Seeing the “crowning” in seconds with a modern computer simulation, as Larson talks about doing, is a very different experience, and seeing it in (glacial) real time would not have been noteworthy.

2. Revelation and the woman “clothed with the sun”

Revelation 12:1–5 speaks of a heavenly sign, “a woman clothed with the sun, with the moon under her feet and a crown of twelve stars on her head.” The woman is usually interpreted as Mary giving birth to Jesus.

At the beginning of the Jupiter/Regulus series of conjunctions, the sun and moon were both in Virgo. That is, the virgin was clothed in the sun with the moon at her feet, as predicted by Revelation. (Larson has nothing for the “twelve stars on her head.”)

The obvious question is why magi in 3 BCE would care about a prophecy in Revelation, a book that wouldn’t be written for another century.

Another issue is that the sun in Virgo is something that you could deduce, but you couldn’t see it since the background stars that form the constellation aren’t visible during the day. Like the “crowning” of Regulus in painfully slow motion, Virgo “clothed in the sun and moon” wouldn’t have been a stunning visual display but at best an intellectual conclusion.

Note also that the sun is in Virgo for one month out of twelve, and the moon joins it in Virgo for a few days. This isn’t a rare event; it happens every year.

3. Jupiter/Venus conjunction

Next up was an unusually close planetary conjunction. Jupiter and Venus were less than one minute (1/60 degree) apart on June 17 of 2 BCE.

There is a Jupiter/Venus conjunction roughly once per year. In 2016, there was a Jupiter/Venus conjunction just four minutes apart, and there are 17 conjunctions less than 30 minutes apart in the seventy years 1990–2060. Add in conjunctions between other planets, and surprising conjunctions aren’t that unusual. Close conjunctions appear to be little more than opportunities to observe, “Oh, cool—look at that. You don’t see that every day!”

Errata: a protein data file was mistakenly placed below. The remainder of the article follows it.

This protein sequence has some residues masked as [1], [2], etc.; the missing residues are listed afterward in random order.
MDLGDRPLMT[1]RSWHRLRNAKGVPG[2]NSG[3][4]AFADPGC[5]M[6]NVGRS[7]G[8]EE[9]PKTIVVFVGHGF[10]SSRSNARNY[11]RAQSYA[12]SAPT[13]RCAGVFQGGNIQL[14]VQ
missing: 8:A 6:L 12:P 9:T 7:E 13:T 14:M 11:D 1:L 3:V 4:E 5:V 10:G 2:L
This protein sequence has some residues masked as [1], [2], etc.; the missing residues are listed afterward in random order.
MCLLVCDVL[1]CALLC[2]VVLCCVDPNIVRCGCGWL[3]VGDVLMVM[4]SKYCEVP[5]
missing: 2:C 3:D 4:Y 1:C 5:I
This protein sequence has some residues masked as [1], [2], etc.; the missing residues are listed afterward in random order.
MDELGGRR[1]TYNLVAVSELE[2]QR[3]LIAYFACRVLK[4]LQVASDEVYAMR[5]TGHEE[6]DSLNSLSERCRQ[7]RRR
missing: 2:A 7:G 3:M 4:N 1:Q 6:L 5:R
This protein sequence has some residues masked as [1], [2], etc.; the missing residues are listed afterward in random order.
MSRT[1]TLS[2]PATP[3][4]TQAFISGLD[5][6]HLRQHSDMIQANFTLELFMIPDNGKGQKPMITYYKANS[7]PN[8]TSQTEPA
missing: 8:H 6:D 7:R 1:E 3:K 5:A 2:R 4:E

Larson calls Venus the “Mother Planet,” but the Bible has another interpretation.

How you have fallen from heaven, O morning star, son of the dawn! You have been cast down to the earth, you who once laid low the nations! (Isaiah 14:12)

This is a reference to Lucifer, the morning star (another name for Venus). A Lucifer/Venus connection is probably not what Larson was hoping for, but it’s no less valid than his claims.

Larson opted for a planetary conjunction as the Bethlehem star because he says that comets and novas were often seen by the ancients as bad omens. Unfortunately, the same might’ve been true for Jupiter/Venus conjunctions. In Assyria, this was considered a sign of war or danger to the king. Assyria was a long-time neighbor of Babylon, the region where the magi might’ve come from.

Concluded in part 3 with the last claim plus some final thoughts.

In the last 3500 years, what do we absolutely know
about God and the supernatural realm
that wasn’t supposedly known by the shepherds and fishermen
who claimed to be in contact with the divine then?
Think about that.
Within religion, is there any information there
that we can act on with any degree of certainty,
knowing and seeing that a given result will follow?
— Mr. Deity
video @5:05

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CROSS EXAMINED After graduating from MIT, Bob Seidensticker designed digital hardware, and he is a co-contributor to 14 software patents. For more than a decade, he has explored the debate between Christianity...